The continuum of "troubling" to "troubled" behavior: Exploratory case studies of african american students in programs for emotional disturbance

Juliet E. Hart, Elizabeth D. Cramer, Beth Harry, Janette K. Klingner, Keith M. Sturges

Research output: Contribution to journalArticle

15 Scopus citations


This article discusses the construction of the "emotional disturbance" (ED) category in the cases of four African American elementary students. These cases represent a sub-set of data from a three-year ethnographic study of the special education process in a large, culturally/linguistically diverse school district. Based on interviews, observations, and examination of students' records, the data revealed three inappropriate, yet significant, contributors to the children's classification as ED: inadequate instruction/behavior management prior to referral, exclusion of contextual classroom information from the decision-making process, and subjective/arbitrary evaluation processes. Presented is a cross-case thematic analysis of these complex and problematic processes and their outcomes. The authors call for a reconsideration of "ED" to reflect a behavioral continuum rather than the current categorical formulation, a more holistic view acknowledging the contribution of school contexts in the evaluation of children's difficulties, and research focusing on effective, preventive practices for all children with troubling behavior.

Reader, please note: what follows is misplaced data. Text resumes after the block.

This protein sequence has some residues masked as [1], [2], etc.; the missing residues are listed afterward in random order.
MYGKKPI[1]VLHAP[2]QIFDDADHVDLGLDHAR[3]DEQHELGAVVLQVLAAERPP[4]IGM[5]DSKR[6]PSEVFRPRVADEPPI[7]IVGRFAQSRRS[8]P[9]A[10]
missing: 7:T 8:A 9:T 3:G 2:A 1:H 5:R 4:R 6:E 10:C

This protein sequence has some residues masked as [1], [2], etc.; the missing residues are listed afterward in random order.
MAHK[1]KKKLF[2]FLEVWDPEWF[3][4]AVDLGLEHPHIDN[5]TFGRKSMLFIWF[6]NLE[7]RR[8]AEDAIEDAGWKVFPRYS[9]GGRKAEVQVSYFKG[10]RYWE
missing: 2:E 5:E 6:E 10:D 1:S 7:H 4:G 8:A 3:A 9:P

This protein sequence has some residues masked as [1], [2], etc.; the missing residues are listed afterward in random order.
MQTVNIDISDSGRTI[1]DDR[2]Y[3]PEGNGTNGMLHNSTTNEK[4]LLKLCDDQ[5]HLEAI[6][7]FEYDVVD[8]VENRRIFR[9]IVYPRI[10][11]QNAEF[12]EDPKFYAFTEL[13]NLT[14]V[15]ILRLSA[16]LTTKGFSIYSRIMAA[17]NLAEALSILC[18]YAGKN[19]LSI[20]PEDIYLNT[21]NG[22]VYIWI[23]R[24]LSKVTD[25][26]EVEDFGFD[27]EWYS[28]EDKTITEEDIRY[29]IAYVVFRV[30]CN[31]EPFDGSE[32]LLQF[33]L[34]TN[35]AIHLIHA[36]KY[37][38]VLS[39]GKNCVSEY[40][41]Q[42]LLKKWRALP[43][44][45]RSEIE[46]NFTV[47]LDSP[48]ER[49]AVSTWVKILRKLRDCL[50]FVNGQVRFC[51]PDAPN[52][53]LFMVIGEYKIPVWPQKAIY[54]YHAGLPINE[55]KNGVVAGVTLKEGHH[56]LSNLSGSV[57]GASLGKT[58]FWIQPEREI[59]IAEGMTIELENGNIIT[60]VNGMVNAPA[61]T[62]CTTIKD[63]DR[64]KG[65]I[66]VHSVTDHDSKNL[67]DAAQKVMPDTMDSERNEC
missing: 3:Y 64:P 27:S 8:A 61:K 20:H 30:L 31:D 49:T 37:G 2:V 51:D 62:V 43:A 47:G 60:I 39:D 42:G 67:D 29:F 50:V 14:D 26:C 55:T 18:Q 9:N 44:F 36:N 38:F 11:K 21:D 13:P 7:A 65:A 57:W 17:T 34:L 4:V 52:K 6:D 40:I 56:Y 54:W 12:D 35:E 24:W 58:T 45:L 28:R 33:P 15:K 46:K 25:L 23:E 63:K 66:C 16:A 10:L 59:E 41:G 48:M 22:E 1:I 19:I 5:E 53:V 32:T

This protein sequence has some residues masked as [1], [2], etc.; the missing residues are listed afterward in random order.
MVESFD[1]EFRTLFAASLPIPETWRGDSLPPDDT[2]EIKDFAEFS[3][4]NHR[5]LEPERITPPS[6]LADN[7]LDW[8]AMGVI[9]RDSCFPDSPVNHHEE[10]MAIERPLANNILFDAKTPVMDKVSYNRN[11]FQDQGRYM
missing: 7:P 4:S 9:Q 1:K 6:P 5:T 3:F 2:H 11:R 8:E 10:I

Original languageEnglish (US)
Pages (from-to)148-162
Number of pages15
JournalRemedial and Special Education
Issue number3
StatePublished - May 1 2010



  • Diversity
  • Emotional/behavioral disorders
  • Qualitative research

ASJC Scopus subject areas

  • Education
  • Public Health, Environmental and Occupational Health

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